Pityriasis rosea is a relatively common skin condition that causes a temporary rash of raised, red scaly patches on the body.
It can affect anyone, but it’s more common in older children and young adults (aged 10 to 35).
Symptoms of pityriasis rosea
Some people feel unwell for a few days before they get the rash, with symptoms such as a headache, fever and joint pain.
The herald patch
When to see your GP
If your GP is uncertain, they may refer you to a skin specialist (dermatologist).
Treating pityriasis rosea
Pityriasis rosea usually clears up without treatment within 12 weeks. Treatment isn’t needed unless you experience discomfort and itching.
Possible treatments for pityriasis rosea include:
- emollients – creams that moisturise and soothe the skin; some emollients can be used as soap and are often recommended because normal soap can irritate the rash; you can buy these over the counter from most pharmacists
- steroid creams or ointments – such as hydrocortisone and betamethasone cream; they’re prescribed by your GP and can reduce swelling and relieve itching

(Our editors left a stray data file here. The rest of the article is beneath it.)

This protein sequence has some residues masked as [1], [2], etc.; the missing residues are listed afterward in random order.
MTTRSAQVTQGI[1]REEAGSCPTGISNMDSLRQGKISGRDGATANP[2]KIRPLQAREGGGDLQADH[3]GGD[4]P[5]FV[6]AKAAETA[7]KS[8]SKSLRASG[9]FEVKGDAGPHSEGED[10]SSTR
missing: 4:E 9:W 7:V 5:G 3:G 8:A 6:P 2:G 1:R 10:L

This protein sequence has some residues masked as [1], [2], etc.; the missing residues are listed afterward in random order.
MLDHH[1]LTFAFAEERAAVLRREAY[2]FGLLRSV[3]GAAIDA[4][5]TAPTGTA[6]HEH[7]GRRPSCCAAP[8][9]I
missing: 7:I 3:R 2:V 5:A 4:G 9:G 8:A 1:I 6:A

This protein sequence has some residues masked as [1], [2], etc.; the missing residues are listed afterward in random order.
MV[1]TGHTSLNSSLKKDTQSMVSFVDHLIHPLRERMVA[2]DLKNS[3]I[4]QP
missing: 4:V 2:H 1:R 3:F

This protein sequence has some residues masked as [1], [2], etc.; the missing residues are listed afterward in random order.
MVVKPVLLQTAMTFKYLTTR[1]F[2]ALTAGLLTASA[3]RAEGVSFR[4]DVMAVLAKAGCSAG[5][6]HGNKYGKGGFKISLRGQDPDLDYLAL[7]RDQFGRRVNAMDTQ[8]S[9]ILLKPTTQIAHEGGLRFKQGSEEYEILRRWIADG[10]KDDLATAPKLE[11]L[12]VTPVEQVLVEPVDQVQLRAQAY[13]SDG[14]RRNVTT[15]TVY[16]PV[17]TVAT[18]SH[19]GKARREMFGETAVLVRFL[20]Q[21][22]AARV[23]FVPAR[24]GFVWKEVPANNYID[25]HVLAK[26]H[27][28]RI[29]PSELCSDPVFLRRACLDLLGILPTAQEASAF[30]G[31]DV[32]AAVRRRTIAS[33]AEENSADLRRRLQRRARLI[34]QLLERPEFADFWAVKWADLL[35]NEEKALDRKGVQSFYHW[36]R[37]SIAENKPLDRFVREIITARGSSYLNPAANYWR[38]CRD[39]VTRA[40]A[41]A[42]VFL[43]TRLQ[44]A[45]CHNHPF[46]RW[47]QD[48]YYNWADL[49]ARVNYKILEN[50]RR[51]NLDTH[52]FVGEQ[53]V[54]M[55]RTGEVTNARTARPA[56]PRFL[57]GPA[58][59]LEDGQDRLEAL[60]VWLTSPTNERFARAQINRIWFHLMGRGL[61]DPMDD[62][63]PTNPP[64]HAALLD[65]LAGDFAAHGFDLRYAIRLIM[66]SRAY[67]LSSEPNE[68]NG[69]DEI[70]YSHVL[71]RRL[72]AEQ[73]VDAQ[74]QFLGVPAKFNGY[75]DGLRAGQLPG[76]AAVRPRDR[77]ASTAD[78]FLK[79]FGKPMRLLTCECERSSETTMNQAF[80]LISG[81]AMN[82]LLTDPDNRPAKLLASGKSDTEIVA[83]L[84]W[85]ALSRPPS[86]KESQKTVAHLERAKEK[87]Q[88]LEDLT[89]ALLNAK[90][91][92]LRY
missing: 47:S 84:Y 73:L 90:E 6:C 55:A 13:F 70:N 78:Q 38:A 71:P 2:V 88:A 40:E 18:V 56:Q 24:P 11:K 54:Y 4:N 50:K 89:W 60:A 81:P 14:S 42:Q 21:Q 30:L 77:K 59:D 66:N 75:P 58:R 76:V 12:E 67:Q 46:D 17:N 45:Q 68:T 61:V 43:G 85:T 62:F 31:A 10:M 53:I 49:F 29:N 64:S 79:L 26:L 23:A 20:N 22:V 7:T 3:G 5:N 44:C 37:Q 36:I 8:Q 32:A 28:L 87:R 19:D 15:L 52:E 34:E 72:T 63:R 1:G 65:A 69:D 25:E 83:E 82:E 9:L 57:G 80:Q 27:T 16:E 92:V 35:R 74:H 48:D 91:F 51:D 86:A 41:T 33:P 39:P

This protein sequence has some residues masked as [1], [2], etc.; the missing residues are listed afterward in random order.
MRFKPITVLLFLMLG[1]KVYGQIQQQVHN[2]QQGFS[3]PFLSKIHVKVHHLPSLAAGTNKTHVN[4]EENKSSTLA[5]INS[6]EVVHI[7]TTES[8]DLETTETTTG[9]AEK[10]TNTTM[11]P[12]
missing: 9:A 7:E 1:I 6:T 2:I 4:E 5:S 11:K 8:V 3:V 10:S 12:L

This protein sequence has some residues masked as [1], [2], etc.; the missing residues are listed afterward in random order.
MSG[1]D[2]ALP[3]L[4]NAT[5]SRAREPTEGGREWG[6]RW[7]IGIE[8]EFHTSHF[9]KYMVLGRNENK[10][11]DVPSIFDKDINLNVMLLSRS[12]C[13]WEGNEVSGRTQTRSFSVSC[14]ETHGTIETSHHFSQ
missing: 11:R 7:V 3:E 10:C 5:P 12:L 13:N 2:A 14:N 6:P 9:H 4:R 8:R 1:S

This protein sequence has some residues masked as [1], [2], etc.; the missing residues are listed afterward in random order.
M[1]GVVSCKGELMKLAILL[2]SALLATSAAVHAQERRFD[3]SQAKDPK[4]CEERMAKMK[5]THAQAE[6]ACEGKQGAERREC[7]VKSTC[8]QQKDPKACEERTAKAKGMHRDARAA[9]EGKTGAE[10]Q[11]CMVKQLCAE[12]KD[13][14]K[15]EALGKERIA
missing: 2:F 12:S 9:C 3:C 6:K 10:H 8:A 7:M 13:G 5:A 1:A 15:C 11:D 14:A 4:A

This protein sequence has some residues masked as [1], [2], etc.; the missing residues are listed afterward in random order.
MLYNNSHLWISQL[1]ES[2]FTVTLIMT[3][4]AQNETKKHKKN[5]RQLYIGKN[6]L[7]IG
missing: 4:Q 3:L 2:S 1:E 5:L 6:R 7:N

- antihistamines – if you’re having trouble sleeping because of the itching, your GP may prescribe an antihistamine that will make you feel sleepy, such as hydroxyzine or chlorphenamine
- UVB light therapy – if other treatments don’t work, you may be referred for UVB light therapy
What causes pityriasis rosea?
It’s not known what causes pityriasis rosea. One theory is that the rash may be caused by a viral infection.
Pityriasis rosea isn’t contagious and can’t be spread to other people through physical contact.
Pityriasis versicolor is another common skin condition that can be confused with pityriasis rosea, as the rash may look similar.
But there are important differences between the two. Pityriasis versicolor is caused by a yeast infection and can be treated with antifungal medicines, including antifungal creams and antifungal shampoos.